Brian Michael Bendis broke a whole lot of the Marvel Universe to get to this issue. Spaceshifted the Baxter Building, crashed Helicarriers, sort of kind of erased dozens of years of character continuity. The Skrull Invasion had a lot of splash damage.
So it’s no surprise that when things finally start to turn around for our plucky heroes and heroines (and they do in this issue) it happens quickly and inevitably. While in some ways this leads to same scattershot pacing, in others, the release of months worth of tension in a matter of a few extraordinarily violent panels is pretty hilariously appropriate.
While Leinil Yu is a great artist of action scenarios and high drama (once again greatly enhanced by the ink work of Mark Morales), he is a very average caricaturist. In a spread that’s almost confusing (are the Skrulls manipulating the TV waves or has everyone from Stephen Colbert to Osama Bin Laden actually been a Skrull this whole time?) pretty much every celebrity on Earth parrots the simultaneous notice of the Skrull’s takeover of the planet. It’s one of Yu’s more awkward performances.
And that’s pretty much that. While we see the rather violent and widespread fallout in various crossover books, we don’t really see too many more Skrull boots pinning down fleshy and vulnerable Humankind. Just what I’m guessing is Adam Corolla smiling awkwardly at America.
That being said, this issue is in no way a slide back to the boring slugfests of the first few issues. We’ve got daring prison springs, conniving Green Goblins, and a vindictively brilliant Reed Richards (always the best kind) flexing his brain muscles. That is, one must note, kind of all there is. This is one of the most strikingly “regular sized” issues of this $3.99 comic. All of five scenes (six if you count the TMZ spread), it certainly doesn’t carry the wealth of happenstance of the last few issues. I remember reading that Marvel didn’t really have an explanation as to why an issue of this comic cost more than other issues of equal size, but never was the strangeness of this decision more obvious and weird. In short, it’s hard to see why this comic costs more than other comics of the same size.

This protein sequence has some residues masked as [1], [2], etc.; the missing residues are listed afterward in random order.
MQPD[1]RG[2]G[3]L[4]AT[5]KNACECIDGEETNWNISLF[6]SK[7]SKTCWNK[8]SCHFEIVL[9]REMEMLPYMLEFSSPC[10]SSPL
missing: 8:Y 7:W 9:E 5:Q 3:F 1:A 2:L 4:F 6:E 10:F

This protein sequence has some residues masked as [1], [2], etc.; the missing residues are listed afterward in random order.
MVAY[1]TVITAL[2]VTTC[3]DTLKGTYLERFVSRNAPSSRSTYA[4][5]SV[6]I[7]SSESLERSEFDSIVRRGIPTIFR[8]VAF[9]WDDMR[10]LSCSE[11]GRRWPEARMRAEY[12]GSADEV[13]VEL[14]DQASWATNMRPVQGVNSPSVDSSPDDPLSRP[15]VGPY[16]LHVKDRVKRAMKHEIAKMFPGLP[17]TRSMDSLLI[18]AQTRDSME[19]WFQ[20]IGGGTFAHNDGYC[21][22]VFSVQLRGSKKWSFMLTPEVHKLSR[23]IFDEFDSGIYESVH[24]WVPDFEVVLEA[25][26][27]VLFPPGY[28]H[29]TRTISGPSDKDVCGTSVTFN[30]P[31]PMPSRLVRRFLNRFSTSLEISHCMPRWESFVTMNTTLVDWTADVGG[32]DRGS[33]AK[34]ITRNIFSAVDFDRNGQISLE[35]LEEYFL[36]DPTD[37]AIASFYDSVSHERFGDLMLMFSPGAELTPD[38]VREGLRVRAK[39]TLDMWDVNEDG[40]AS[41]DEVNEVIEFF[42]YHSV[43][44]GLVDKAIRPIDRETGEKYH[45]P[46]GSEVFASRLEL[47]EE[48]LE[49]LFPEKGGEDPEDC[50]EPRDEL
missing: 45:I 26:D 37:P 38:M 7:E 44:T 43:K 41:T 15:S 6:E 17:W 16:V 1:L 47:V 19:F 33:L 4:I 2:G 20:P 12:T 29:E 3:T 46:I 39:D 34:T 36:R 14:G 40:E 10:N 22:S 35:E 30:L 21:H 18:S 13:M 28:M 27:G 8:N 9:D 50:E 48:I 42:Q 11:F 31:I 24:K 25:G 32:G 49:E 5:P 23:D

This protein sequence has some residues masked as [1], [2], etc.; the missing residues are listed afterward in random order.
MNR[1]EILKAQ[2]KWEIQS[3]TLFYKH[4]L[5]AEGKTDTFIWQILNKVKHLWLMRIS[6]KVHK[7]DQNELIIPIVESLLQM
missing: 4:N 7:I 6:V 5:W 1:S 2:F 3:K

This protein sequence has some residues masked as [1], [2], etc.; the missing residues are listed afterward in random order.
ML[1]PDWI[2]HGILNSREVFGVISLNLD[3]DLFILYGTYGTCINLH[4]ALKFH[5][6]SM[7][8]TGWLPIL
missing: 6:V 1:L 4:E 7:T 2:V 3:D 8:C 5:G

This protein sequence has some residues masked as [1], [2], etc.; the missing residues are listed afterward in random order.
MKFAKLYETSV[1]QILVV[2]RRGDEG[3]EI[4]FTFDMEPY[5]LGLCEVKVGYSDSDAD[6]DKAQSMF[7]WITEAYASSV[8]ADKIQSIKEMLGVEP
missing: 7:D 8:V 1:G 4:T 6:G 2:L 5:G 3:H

One other thing that’s starting to cohere into a bit of a large elephant in the room here is that even though this issue takes some strides to explain their motivations, the Skrulls are turning into kind of a lame duck of a conquering race. They’re certainly strong enough and capable enough but, like, what’s the deal? What does Earth really have that they need? I’m sure there are plenty more empty worlds in the Universe that they can terrengineer into habitability without all the trouble this entailed.
Hm, yeah. But where’s the fun in that?